Still, has anyone ever seen the Prime Minister's Questions on CSPAN? Oh. My. GOD. They make that speech look like gentle love-making. All they do is yell at the British Prime Minister. They ask him questions that have NO point other than to inspire the Prime Minister to answer in a way that makes everyone yell at him. And he always has a binder with him. It's nutty. And frankly, it's damn fine TV.

So, you know, everything's fine. Civility isn't dead, or if it is then West, Williams and Wilson are hardly the Horsemen of the Civility Apocalypse.

Though, looking at their names, they may be the beginning of a website address. Cool.


Dingles said...

I totally agree with you. And once again I fall back on the notion that everything is relative. Should we, in general, be more polite? Of course. But look at places like Iraq where people blow each other up when they disagree. If these 3 high-profile incidents are the worst of our nations incivility, then I think we're doing pretty good.

C. Margery Kempe said...

You have to admit, compared to stuff like that, some poor little girl having her precious moment stolen from her doesn't seem all that newsworthy. I'm sure her bank account will console her.

While you seem to see the gender and racial issues in the Williams story, what about here? Can you imagine West jumping up to take the mic from another guy? No, but when it some petite little girl who sings about princes and horses, no problem. The look on her face said it all -- kicked in her gut when the dream of her little life had come true (not to say anything about the quality of that dream or the wretchedness of her music).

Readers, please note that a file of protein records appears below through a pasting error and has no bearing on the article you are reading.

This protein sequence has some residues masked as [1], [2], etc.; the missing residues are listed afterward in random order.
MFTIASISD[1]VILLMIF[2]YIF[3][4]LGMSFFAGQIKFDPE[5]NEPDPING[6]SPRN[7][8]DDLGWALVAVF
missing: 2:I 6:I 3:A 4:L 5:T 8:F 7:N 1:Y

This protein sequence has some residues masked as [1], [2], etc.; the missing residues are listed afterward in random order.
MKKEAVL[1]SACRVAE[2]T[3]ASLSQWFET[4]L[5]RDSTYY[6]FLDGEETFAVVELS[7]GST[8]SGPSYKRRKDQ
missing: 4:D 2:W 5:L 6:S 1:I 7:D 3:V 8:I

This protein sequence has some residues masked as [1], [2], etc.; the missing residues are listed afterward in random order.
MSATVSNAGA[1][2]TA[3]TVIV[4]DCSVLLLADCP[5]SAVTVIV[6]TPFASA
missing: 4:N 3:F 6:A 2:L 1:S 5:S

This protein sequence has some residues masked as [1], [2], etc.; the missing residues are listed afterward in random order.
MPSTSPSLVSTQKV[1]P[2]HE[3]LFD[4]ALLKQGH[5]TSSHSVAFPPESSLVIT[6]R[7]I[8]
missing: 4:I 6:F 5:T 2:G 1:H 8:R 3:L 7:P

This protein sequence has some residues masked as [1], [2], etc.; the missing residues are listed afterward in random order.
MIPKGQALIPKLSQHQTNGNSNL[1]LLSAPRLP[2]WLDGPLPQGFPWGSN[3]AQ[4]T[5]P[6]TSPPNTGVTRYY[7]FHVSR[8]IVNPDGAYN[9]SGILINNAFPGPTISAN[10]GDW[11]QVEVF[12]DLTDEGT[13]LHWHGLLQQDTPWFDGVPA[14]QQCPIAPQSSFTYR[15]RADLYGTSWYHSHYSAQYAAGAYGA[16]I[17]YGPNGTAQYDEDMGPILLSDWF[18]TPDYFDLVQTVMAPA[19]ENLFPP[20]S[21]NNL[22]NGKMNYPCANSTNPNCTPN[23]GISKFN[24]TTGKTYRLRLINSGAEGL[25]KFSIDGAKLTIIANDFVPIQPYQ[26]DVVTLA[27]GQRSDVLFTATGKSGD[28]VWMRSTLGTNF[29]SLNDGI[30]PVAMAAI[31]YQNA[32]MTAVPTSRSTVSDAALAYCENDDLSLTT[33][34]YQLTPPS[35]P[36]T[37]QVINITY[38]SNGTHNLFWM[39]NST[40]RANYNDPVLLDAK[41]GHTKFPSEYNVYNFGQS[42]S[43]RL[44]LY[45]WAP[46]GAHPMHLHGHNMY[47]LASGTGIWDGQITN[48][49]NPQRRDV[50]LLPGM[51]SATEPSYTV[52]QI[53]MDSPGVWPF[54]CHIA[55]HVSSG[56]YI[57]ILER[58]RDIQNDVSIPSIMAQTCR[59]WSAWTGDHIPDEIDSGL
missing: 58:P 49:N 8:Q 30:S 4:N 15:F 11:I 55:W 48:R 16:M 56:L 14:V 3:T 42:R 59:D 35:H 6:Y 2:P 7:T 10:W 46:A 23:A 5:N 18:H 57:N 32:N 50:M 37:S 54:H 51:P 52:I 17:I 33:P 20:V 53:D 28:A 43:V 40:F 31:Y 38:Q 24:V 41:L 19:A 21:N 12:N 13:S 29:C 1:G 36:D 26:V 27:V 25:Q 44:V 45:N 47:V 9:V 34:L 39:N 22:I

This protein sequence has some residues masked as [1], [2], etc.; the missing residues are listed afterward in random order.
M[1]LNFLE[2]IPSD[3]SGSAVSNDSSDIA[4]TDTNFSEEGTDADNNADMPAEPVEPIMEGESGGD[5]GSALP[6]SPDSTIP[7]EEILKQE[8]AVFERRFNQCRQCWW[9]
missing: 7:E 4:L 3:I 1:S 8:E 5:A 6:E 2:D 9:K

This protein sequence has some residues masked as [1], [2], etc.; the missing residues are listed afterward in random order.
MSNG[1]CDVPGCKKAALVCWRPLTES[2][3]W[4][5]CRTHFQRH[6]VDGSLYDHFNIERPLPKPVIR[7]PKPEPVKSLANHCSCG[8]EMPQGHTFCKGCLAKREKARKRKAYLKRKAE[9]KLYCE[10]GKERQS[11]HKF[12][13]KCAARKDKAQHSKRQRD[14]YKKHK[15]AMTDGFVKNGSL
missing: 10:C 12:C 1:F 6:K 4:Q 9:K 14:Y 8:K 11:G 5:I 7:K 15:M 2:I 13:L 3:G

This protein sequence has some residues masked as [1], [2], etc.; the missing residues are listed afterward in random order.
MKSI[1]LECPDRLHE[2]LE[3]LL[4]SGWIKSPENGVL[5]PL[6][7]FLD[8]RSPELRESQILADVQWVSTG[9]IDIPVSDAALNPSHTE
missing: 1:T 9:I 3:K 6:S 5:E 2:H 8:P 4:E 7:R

I wish the real story had been picked up and promulgated instead of inflating West's importance: Beyoncé is a class act. She tried to give that young woman back what was stolen from her by another rampant egomaniac. Brava.

Mick Martin said...

I didn't know about Beyoncé's actions, which goes to support your final point.

As far as the racial/gender issues of what West did, I agree. There's no way he would've done that to a male performer. In fact, if he had done that to a male performer, the story would be quite different. If anything, it would be about how a male artist ALLOWED West to steal the moment from him.

But my only point, and race/gender issues aside I think it's true, was that what West did - as far as the civility issue is concerned - was not even close to as bad as the events that have occurred on that ceremony over the years, rendering its newsworthiness a mystery to me.

Dingles said...

Although I do see many points about race & racism, I don't think the Kanye West thing was sexist or racist, simply because Kanye has a history of doing this all the time.

The Wanton Gardener said...

Mick, I think you'd make a damn fine columnist. We have two free papers out here: The Stranger & the Seattle Weekly, which censor themselves a lot less than the "subscription only" Seattle Times. Reading your blog today was like reading one of their columns...I'm just sayin'.